Farm business income has risen in several sectors but fallen dramatically in others.

The latest DEFRA forecasts for the year ending in February 2012 predict a 6% rise for cereal farm incomes to £90,000 but general cropping looks like being down by 24%.

Record oilseed rape crops produced from a larger area and sold at higher prices, along with higher wheat and barley prices were the main positive contributors to arable incomes but increases in fertiliser and fuel costs held farm business income back for many.

General cropping results, where potatoes account for roughly a quarter of output, were badly hit by lower returns from the heavy and early potato crop and will see farm business income fall to £85,000 compared with £111,500 the previous year.

Another fall of 20% is expected on specialist pig farms in 2011/12 following the marked fall of the previous year and despite an increase in output from firmer finished pig prices. Feed costs account for more than half of input costs here and have continued to rise in 2011.

DEFRA Farm Income figures

Better beef, milk and sheep prices are expected to bring significant increases in income on dairy and grazing livestock units, up by 27% and 30% respectively. However specialist pig and poultry farm businesses are expected to record a fall when the final figures are published in October.

Dairy farms on average should see farm business income increase by about a quarter compared to 2010/11 due to milk prices over the year being about 10% higher, along with firmer prices for breeding heifers, beef cattle and cull cows. Increased feed and fertiliser costs were more than offset by higher output, said DEFRA.

Firmer prices for fat and store cattle, high finished lamb and cull ewe prices are the main contributors to better grazing livestock unit performance, although the difference between opening and closing valuations for trading livestock will boost these results.

Although output on specialist poultry farms and broiler units is expected to increase it will be offset by the increased costs of production, particularly feed, pushing average income here down by about 8%.

 

Farm business income

Farm business income is broadly equivalent to net profit and represents the financial return on capital invested in the farm business, including land and buildings. It attributes a value to manual unpaid labour but does not account for unpaid management time.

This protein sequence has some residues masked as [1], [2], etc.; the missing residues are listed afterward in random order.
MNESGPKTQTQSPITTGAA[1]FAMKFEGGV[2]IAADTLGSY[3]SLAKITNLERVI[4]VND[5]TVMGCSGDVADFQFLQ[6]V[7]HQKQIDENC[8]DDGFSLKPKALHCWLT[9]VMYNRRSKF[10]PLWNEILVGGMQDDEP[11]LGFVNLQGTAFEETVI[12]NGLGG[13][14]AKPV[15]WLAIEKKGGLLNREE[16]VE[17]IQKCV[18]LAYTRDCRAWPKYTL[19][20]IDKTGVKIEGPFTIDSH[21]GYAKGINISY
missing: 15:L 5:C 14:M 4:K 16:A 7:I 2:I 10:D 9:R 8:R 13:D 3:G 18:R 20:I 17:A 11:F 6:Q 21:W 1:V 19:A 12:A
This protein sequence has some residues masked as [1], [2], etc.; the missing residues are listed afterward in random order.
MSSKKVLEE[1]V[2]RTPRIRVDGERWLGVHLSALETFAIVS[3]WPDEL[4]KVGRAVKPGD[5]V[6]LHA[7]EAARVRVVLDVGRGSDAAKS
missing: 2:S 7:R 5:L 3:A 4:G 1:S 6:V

Mixed farms are expected to see farm business income rise by about 7% from higher output values across all enterprises but particularly from cattle rearing and combinable cropping.

A strong overall performance from farming was in contrast to the performance of the wider economy, said NFU chief economist Phil Bicknell, who cautioned that the results would contain much regional variation.

“All farmers have faced significantly higher operating costs over the last year, with the 18 % increase in fuel costs and the 20% rise in fertiliser prices the most significant.

“The farming industry remains susceptible to a range of factors. Even with some of the improvements indicated by these forecasts, we’re still talking about returns on assets in the range of three to six per cent across farm types.

“Amidst continuing Eurozone uncertainty, farmers will be conscious of the link between farm profitability and changes in currency. Nonetheless, these figures and the long term drivers for agricultural markets give cause for optimism, certainly when compared to other areas of the economy.”

Average farm business income across all farm types in Northern Ireland is expected to increase by 5% to £30,673 in 2011/12, with higher milk prices and a 6% higher output contributing to better results on dairy farms.

However, cereals, cattle and sheep in LFAs, along with lowland cattle and sheep units, pig producers and mixed farms will all see a drop in income.